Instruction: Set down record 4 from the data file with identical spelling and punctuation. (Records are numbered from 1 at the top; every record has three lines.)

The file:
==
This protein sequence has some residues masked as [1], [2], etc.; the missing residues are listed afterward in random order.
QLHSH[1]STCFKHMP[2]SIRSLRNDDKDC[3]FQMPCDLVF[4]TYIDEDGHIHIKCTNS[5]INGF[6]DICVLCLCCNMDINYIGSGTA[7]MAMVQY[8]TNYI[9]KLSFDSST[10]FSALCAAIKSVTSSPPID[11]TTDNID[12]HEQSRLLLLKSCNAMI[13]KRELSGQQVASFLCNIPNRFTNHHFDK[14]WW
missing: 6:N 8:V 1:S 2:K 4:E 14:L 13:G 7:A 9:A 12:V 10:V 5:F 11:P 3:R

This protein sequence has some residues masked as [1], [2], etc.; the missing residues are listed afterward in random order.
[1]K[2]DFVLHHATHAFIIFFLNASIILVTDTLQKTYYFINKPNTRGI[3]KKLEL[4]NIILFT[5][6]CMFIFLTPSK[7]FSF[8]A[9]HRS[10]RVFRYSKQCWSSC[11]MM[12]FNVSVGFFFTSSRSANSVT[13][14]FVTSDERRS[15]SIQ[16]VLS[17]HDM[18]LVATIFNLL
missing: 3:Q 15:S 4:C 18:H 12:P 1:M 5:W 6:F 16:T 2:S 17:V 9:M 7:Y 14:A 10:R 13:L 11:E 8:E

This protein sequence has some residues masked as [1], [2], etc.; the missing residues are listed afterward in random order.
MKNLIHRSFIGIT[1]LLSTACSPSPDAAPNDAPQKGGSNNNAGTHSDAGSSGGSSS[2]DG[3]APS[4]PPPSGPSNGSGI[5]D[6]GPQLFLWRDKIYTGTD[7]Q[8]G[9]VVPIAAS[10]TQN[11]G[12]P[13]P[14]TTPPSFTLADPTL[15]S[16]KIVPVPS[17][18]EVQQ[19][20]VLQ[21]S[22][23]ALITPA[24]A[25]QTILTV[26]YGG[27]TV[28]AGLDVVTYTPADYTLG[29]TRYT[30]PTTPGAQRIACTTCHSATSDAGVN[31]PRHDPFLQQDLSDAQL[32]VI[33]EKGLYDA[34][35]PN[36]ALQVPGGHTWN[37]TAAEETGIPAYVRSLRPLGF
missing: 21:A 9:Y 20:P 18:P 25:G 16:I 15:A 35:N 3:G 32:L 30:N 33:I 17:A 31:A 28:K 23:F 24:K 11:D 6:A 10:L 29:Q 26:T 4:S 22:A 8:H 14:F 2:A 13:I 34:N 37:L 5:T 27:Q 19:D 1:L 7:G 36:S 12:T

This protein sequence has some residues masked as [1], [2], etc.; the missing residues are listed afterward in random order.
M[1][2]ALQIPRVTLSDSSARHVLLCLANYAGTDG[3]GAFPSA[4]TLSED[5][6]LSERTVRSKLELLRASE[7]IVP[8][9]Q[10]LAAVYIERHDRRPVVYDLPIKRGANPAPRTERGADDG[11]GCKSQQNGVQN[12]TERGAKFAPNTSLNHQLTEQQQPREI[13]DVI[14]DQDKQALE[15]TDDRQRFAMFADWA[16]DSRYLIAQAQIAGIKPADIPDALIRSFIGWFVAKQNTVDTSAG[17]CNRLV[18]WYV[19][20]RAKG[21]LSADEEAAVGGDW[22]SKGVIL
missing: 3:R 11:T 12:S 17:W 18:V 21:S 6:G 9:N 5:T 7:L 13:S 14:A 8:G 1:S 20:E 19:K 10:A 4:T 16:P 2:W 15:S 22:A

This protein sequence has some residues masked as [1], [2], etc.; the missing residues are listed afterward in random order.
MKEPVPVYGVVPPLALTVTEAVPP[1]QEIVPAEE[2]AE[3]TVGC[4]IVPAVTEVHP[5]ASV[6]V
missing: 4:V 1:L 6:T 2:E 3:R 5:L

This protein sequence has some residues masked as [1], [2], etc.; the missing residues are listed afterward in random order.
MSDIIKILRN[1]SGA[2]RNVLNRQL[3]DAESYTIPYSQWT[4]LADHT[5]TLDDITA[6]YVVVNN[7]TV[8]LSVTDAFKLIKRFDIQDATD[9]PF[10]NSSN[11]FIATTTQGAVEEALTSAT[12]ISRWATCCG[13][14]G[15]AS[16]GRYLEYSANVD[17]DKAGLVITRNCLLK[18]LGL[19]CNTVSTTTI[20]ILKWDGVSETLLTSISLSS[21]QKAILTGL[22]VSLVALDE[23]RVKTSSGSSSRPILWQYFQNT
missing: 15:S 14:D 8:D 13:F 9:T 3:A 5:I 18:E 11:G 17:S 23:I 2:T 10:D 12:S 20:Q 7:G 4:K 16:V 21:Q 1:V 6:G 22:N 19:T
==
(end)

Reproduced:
This protein sequence has some residues masked as [1], [2], etc.; the missing residues are listed afterward in random order.
M[1][2]ALQIPRVTLSDSSARHVLLCLANYAGTDG[3]GAFPSA[4]TLSED[5][6]LSERTVRSKLELLRASE[7]IVP[8][9]Q[10]LAAVYIERHDRRPVVYDLPIKRGANPAPRTERGADDG[11]GCKSQQNGVQN[12]TERGAKFAPNTSLNHQLTEQQQPREI[13]DVI[14]DQDKQALE[15]TDDRQRFAMFADWA[16]DSRYLIAQAQIAGIKPADIPDALIRSFIGWFVAKQNTVDTSAG[17]CNRLV[18]WYV[19][20]RAKG[21]LSADEEAAVGGDW[22]SKGVIL
missing: 3:R 11:T 12:S 17:W 18:V 21:S 6:G 9:N 5:T 7:L 13:S 14:A 8:G 1:S 20:E 19:K 10:A 4:T 16:P 2:W 15:S 22:A